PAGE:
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Decision No. 13,968

Appeal of RONALD S. SHELLI, on behalf of his son, MICHAEL, from action of the Board of Education of the North Colonie Central School District regarding student discipline.

Decision No. 13,968

(June 29, 1998)

David W. Morris, Esq., attorney for respondent

MILLS, Commissioner--Petitioner appeals the disciplinary sanctions imposed on his son, Michael, by the Shaker High School principal as a result of a fight and respondent board’s refusal to review the discipline imposed. The appeal must be dismissed.

On February 1, 1996, there was an altercation between petitioner’s son and two other students in the weight room at Shaker High School. It appears that petitioner’s son said something which angered one of the other students, that further words were exchanged, and that a fight involving all three students resulted.

Following an investigation of the matter, the high school principal concluded that all three students had participated in the fight and that petitioner’s son had been the instigator. Petitioner’s son was suspended from school for three days and from four lacrosse games. The other two students involved in the fight each received a one and one-half day school suspension and a three game athletic suspension.

Petitioner appealed the principal’s decision to respondent which, in a letter dated February 13, 1996, declined to consider the matter. Petitioner commenced this appeal on March 11, 1996 and requested an interim order. On March 20, 1996, that request was denied.

Petitioner contends that his son was discriminated against because his punishment was more severe than that imposed upon the other two students involved in the fight. He asserts that all three students should have been given a one game athletic suspension for fighting. Petitioner further contends that respondent’s staff improperly decided to suspend his son and not to suspend one of the other boys before the investigation of the incident was completed.

Respondent contends that the building principal reasonably concluded that all three boys were involved in the fight and should be disciplined therefor. Respondent further argues that the principal was justified in concluding that petitioner’s son had instigated the incident and in imposing a harsher punishment on him. Finally, respondent asserts that there was no undue delay in completing the investigation and notifying petitioner of the results.

Pursuant to Education Law "3214(3)(b), a board of education may authorize a school principal to suspend a student for a period not to exceed five school days. When a suspension is imposed by a principal the student and parent must be afforded an opportunity for an informal conference (Education Law "3214(3)[b]). Respondent asserts and petitioner does not deny that the Shaker High School principal has been authorized to suspend students for up to five school days, and it appears from the record that petitioner did meet with the principal.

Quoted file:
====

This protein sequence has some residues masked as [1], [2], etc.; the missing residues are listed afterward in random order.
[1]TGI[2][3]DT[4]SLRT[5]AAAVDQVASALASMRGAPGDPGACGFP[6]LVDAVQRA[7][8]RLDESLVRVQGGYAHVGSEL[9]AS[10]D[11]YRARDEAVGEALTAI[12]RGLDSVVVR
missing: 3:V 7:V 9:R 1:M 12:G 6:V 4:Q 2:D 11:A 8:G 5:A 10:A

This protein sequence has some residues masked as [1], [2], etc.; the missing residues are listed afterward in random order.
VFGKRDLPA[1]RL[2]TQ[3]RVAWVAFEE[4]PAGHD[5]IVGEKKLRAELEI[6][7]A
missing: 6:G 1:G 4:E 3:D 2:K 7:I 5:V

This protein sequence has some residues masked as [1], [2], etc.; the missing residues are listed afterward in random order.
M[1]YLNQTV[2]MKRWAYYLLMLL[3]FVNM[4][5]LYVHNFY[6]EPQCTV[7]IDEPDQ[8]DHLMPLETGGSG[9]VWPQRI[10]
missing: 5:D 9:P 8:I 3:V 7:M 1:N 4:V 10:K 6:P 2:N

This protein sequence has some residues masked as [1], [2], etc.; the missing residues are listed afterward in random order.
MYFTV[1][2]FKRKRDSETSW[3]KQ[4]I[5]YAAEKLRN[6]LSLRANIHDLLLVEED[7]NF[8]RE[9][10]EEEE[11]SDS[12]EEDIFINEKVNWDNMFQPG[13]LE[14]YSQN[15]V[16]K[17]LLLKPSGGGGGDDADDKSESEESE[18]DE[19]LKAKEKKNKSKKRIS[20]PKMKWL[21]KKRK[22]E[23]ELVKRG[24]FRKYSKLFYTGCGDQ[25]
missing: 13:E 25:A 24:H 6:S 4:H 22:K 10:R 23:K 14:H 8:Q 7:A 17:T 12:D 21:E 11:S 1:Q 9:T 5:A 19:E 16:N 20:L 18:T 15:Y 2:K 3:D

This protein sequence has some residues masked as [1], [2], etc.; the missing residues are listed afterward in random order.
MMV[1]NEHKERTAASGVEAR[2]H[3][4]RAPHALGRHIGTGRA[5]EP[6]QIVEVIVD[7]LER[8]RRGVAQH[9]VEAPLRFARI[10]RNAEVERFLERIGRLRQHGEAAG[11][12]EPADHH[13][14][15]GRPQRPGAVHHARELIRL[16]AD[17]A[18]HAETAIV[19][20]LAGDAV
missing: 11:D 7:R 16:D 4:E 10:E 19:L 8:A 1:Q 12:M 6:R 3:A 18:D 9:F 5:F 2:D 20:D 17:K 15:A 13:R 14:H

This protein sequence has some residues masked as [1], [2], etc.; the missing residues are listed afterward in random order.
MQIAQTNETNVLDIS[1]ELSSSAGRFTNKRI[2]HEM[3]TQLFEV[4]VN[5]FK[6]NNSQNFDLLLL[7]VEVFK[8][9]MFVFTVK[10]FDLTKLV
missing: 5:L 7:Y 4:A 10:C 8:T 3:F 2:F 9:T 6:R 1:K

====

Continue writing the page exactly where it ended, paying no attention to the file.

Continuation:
The decision to suspend a student from school must be based on competent and substantial evidence that the student participated in the objectionable conduct (Appeal of Osoris, 36 Ed Dept Rep 330; Appeal of Homick, 34 id. 150). Procedures governing any suspension from extracurricular activities must be fair and give the student and parent an opportunity to discuss the conduct being reviewed with the person authorized to impose the discipline (Appeal of Winchell, 35 Ed Dept Rep 221).

The record indicates that the school administration conducted a thorough investigation of the fight in the weight room, as a result of which the principal reasonably concluded that petitioner’s son should be suspended. In accordance with a board of education policy adopted May 22, 1995, a suspension from school automatically results in a suspension from interscholastic sports for at least a specified number of games as determined by a formula set forth in that policy. In this instance, petitioner’s son’s athletic suspension was imposed in accordance with that policy. Although petitioner asserts that it was unreasonable to impose a penalty in excess of a one game suspension, I find that the three school day suspension imposed by the principal and the four game athletic suspension resulting therefrom were reasonable.

At the time he brought the appeal, petitioner believed that the two students who fought with his son were neither suspended from school nor given athletic suspensions. It appears from the record, however, that both students were suspended from school and from participation in athletics. While the record contains inconsistent statements about what actually transpired on February 1, 1996, I find that there was a reasonable basis for the principal to conclude that petitioner’s son instigated the fight and should receive a more stringent penalty.

Petitioner asserts that a decision to suspend his son but not to suspend at least one of the other two boys was made before the investigation was completed. That assertion is not supported by the record. While petitioner alleges that a sworn deposition of one of the boys involved in the incident states that respondent’s hall principal indicated that a premature decision had been made, petitioner failed to produce a copy of that statement. Moreover, the suspension was imposed not by the hall principal but by the high school principal after the completion of his investigation, and, as noted above, all three of the boys involved in the fight were disciplined.